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Universal Brotherhood in The Adventures of Huckleberry Finn by Mark Twain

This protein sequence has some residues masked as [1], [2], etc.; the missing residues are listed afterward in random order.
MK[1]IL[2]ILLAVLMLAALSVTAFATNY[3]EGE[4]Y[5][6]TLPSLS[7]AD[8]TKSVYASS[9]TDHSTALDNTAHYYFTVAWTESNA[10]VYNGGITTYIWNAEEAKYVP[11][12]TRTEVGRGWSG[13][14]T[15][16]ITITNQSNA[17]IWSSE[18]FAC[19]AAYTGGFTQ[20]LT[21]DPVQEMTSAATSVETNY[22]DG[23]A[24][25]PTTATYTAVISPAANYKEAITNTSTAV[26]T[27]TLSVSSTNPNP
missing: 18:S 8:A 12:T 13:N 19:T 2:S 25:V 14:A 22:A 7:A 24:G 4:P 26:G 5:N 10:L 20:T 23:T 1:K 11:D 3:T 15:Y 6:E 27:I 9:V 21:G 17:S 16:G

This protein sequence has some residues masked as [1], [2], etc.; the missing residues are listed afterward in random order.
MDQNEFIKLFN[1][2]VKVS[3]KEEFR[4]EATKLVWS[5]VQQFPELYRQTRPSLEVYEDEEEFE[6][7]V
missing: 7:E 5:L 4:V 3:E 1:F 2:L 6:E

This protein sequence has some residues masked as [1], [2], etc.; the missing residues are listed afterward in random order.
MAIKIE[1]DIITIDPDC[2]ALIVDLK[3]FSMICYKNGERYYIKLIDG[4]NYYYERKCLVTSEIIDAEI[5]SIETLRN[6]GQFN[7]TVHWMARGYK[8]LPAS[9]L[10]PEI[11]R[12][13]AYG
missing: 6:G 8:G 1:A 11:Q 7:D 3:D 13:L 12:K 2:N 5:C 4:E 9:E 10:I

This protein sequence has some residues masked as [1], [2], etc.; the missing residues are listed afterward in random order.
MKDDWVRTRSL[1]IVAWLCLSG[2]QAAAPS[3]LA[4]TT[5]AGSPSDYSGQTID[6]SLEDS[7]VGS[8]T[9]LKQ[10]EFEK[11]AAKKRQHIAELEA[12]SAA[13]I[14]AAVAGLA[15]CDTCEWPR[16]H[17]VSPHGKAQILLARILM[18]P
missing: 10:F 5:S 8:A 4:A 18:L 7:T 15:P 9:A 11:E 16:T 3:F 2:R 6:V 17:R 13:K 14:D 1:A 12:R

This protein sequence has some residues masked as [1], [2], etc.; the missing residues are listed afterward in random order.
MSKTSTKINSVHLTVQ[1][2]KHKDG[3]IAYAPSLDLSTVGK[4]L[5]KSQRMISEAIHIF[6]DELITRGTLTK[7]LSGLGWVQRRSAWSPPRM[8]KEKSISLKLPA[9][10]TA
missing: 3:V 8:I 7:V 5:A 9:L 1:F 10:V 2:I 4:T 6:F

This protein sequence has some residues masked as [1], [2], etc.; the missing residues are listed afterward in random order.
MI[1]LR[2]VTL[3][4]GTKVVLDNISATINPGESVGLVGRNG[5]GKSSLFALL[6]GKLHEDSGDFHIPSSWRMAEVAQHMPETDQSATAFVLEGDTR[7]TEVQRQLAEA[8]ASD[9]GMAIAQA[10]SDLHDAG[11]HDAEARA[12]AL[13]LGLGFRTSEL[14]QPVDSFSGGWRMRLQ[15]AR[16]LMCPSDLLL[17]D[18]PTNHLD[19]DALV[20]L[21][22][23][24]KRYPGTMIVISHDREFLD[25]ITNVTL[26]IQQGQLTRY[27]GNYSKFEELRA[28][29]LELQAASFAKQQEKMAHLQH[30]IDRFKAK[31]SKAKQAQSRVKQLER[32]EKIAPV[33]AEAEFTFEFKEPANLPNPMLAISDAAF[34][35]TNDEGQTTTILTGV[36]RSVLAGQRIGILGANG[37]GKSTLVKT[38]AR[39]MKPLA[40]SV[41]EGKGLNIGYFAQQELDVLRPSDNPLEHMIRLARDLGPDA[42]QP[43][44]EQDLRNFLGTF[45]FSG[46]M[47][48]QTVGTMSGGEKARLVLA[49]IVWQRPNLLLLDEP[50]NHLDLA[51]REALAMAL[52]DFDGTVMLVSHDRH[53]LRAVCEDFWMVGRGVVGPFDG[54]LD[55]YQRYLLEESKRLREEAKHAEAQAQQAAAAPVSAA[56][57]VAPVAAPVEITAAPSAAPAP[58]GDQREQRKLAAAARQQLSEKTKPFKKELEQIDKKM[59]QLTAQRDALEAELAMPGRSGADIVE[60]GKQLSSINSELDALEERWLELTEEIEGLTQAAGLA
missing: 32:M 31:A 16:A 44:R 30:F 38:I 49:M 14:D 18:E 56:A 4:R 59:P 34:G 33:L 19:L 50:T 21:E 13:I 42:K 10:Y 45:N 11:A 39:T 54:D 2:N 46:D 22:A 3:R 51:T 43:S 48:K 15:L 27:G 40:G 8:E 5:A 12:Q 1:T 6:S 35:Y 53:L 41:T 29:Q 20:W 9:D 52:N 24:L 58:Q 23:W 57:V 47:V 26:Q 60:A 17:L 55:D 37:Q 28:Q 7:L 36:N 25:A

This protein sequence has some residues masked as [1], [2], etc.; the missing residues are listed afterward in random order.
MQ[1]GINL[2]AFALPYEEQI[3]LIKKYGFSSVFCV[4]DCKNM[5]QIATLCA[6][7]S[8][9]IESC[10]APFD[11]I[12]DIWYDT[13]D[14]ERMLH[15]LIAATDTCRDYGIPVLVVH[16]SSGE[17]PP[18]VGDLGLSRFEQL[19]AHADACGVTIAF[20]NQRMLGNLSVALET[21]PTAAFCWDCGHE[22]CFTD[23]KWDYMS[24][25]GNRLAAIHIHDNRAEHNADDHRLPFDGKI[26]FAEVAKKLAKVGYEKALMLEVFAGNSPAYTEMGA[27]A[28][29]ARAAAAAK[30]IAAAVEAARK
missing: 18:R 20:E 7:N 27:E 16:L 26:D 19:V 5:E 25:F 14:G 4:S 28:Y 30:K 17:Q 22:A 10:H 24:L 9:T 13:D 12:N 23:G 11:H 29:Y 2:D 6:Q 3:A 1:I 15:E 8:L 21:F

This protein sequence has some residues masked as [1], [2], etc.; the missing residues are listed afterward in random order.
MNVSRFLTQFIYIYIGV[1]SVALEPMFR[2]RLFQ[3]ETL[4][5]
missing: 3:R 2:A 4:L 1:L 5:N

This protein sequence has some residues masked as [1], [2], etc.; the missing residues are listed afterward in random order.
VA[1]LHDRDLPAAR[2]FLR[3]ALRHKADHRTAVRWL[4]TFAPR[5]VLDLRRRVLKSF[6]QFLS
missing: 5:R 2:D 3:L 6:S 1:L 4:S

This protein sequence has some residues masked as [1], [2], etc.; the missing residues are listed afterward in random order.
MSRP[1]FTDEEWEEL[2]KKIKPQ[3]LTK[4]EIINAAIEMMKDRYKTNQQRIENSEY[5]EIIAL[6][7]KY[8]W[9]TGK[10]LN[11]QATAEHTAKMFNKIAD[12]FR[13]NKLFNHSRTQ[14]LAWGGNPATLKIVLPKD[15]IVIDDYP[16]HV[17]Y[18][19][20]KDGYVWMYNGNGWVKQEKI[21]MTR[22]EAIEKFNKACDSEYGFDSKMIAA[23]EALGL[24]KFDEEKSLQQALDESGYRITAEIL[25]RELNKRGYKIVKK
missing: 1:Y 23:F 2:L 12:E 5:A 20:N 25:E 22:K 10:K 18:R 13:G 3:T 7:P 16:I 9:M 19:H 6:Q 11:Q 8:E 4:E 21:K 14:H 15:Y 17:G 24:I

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Universal Brotherhood is an entity that connects us all in a way we can never explain. Throughout “The Adventures of Huckleberry Finn,” Huck experiences the values of Brotherhood through his relationship with Jim. Brotherhood played a major role in the novel and had a great impact on Hucks life. Through his relationship with Jim, he learns that society is not always good and caring, it is corrupt in several ways. He chooses to save Jim out of slavery, something that was illegal during the time. Huck did not care that he went against society to help Jim find freedom because in his heart he felt that it was morally right. Brotherhood plays a big role in the way we interact with each other, it is something inscribed into everybodies DNA. While Universal Brotherhood can be positive, it can also be negative and corrupted from the inside. “Even a superficial investigation, however, leads us into a labyrinth of thought in which there is no logical escape from the conclusion that somehow a unity exists between all human being,” said Neresheimer. The positive effects it can have on our world is limitless. The author explains events where societies failed because of the absence of Universal Brotherhood. The explained events where the absence of Universal Brotherhood cause civil war within the society causing it to fall (Neresheimer). Jim and Huck had good hearts and good intentions for each other. When Huck faked his murder and ran away he encountered Jim along the Mississippi River. Jim was shocked believing Huck had been actually murdered. He embraced Huck realizing he is still alive. Huck admired Jim’s concern about him. Jims care for Huck made him realize that just because society doesn’t accept him does not mean he is something disgr... ... middle of paper ... ...bolized their freedom and peace, only to be corrupted by the evils in society. Throughout history, records of Universal Brotherhood is shown to be corrupted by governments. Such events proves that it has been professed, but not practiced (Fact in Nature). Spending time with the King and the Duke, Huck learned about how people can have the heart to deceive each other in the most evilest ways. When Jim get kidnapped and taken away Huck knew it was wrong and it was right to help get him set free. His relationship built with him was ignited by the brotherhood companionship inscribed in his heart, he just needed a person to ignite it. At the end of the novel Jim is set free because of Huck. Huck learns that sometimes don't have to follow the rules of society if you believe in something. Something that gives you divine right to believe it is a morally good thing to do.
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